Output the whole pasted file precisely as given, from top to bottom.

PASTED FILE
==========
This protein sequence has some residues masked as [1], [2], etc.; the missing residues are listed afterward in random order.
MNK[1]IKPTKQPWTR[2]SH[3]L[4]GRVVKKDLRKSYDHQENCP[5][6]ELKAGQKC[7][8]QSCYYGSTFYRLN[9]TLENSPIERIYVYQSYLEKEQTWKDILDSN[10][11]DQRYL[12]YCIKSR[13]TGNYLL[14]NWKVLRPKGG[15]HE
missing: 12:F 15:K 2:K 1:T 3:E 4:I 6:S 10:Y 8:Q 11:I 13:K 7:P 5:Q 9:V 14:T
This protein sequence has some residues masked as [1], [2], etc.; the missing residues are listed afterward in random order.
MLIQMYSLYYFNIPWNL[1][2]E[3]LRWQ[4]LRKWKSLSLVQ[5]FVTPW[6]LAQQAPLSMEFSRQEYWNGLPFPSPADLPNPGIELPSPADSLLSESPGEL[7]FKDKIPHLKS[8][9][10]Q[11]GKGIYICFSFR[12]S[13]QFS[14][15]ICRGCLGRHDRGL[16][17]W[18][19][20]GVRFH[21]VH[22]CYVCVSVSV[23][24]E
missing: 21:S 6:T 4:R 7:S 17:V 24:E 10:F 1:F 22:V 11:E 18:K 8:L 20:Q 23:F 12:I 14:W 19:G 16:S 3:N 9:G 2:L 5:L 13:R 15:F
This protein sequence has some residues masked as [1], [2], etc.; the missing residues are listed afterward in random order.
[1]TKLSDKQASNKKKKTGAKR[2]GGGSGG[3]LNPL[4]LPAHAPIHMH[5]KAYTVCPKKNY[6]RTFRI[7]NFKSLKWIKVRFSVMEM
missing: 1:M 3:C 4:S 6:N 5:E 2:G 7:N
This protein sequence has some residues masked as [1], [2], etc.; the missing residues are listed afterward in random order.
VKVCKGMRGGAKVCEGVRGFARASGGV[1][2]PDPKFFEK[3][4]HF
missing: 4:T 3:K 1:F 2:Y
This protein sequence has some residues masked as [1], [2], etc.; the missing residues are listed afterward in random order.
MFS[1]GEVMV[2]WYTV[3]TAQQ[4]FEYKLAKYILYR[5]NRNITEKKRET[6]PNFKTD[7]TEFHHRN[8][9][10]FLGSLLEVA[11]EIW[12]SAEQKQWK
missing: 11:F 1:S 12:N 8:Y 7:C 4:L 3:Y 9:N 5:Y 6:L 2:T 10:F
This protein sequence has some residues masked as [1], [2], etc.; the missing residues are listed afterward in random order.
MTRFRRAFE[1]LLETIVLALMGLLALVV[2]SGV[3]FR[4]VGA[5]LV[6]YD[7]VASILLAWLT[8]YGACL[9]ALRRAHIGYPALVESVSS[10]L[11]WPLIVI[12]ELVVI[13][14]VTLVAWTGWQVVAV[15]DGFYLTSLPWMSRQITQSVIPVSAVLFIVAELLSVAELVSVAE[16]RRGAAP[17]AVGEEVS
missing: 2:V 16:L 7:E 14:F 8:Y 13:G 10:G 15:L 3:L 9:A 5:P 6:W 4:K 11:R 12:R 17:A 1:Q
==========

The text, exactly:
This protein sequence has some residues masked as [1], [2], etc.; the missing residues are listed afterward in random order.
MNK[1]IKPTKQPWTR[2]SH[3]L[4]GRVVKKDLRKSYDHQENCP[5][6]ELKAGQKC[7][8]QSCYYGSTFYRLN[9]TLENSPIERIYVYQSYLEKEQTWKDILDSN[10][11]DQRYL[12]YCIKSR[13]TGNYLL[14]NWKVLRPKGG[15]HE
missing: 12:F 15:K 2:K 1:T 3:E 4:I 6:S 10:Y 8:Q 11:I 13:K 7:P 5:Q 9:V 14:T
This protein sequence has some residues masked as [1], [2], etc.; the missing residues are listed afterward in random order.
MLIQMYSLYYFNIPWNL[1][2]E[3]LRWQ[4]LRKWKSLSLVQ[5]FVTPW[6]LAQQAPLSMEFSRQEYWNGLPFPSPADLPNPGIELPSPADSLLSESPGEL[7]FKDKIPHLKS[8][9][10]Q[11]GKGIYICFSFR[12]S[13]QFS[14][15]ICRGCLGRHDRGL[16][17]W[18][19][20]GVRFH[21]VH[22]CYVCVSVSV[23][24]E
missing: 21:S 6:T 4:R 7:S 17:V 24:E 10:F 1:F 22:V 11:E 18:K 8:L 20:Q 23:F 12:I 14:W 19:G 16:S 3:N 9:G 2:L 5:L 13:R 15:F
This protein sequence has some residues masked as [1], [2], etc.; the missing residues are listed afterward in random order.
[1]TKLSDKQASNKKKKTGAKR[2]GGGSGG[3]LNPL[4]LPAHAPIHMH[5]KAYTVCPKKNY[6]RTFRI[7]NFKSLKWIKVRFSVMEM
missing: 1:M 3:C 4:S 6:N 5:E 2:G 7:N
This protein sequence has some residues masked as [1], [2], etc.; the missing residues are listed afterward in random order.
VKVCKGMRGGAKVCEGVRGFARASGGV[1][2]PDPKFFEK[3][4]HF
missing: 4:T 3:K 1:F 2:Y
This protein sequence has some residues masked as [1], [2], etc.; the missing residues are listed afterward in random order.
MFS[1]GEVMV[2]WYTV[3]TAQQ[4]FEYKLAKYILYR[5]NRNITEKKRET[6]PNFKTD[7]TEFHHRN[8][9][10]FLGSLLEVA[11]EIW[12]SAEQKQWK
missing: 11:F 1:S 12:N 8:Y 7:C 4:L 3:Y 9:N 5:Y 6:L 2:T 10:F
This protein sequence has some residues masked as [1], [2], etc.; the missing residues are listed afterward in random order.
MTRFRRAFE[1]LLETIVLALMGLLALVV[2]SGV[3]FR[4]VGA[5]LV[6]YD[7]VASILLAWLT[8]YGACL[9]ALRRAHIGYPALVESVSS[10]L[11]WPLIVI[12]ELVVI[13][14]VTLVAWTGWQVVAV[15]DGFYLTSLPWMSRQITQSVIPVSAVLFIVAELLSVAELVSVAE[16]RRGAAP[17]AVGEEVS
missing: 2:V 16:L 7:E 14:F 8:Y 13:G 10:G 15:L 3:L 9:A 5:P 6:W 4:K 11:R 12:R 17:A 1:Q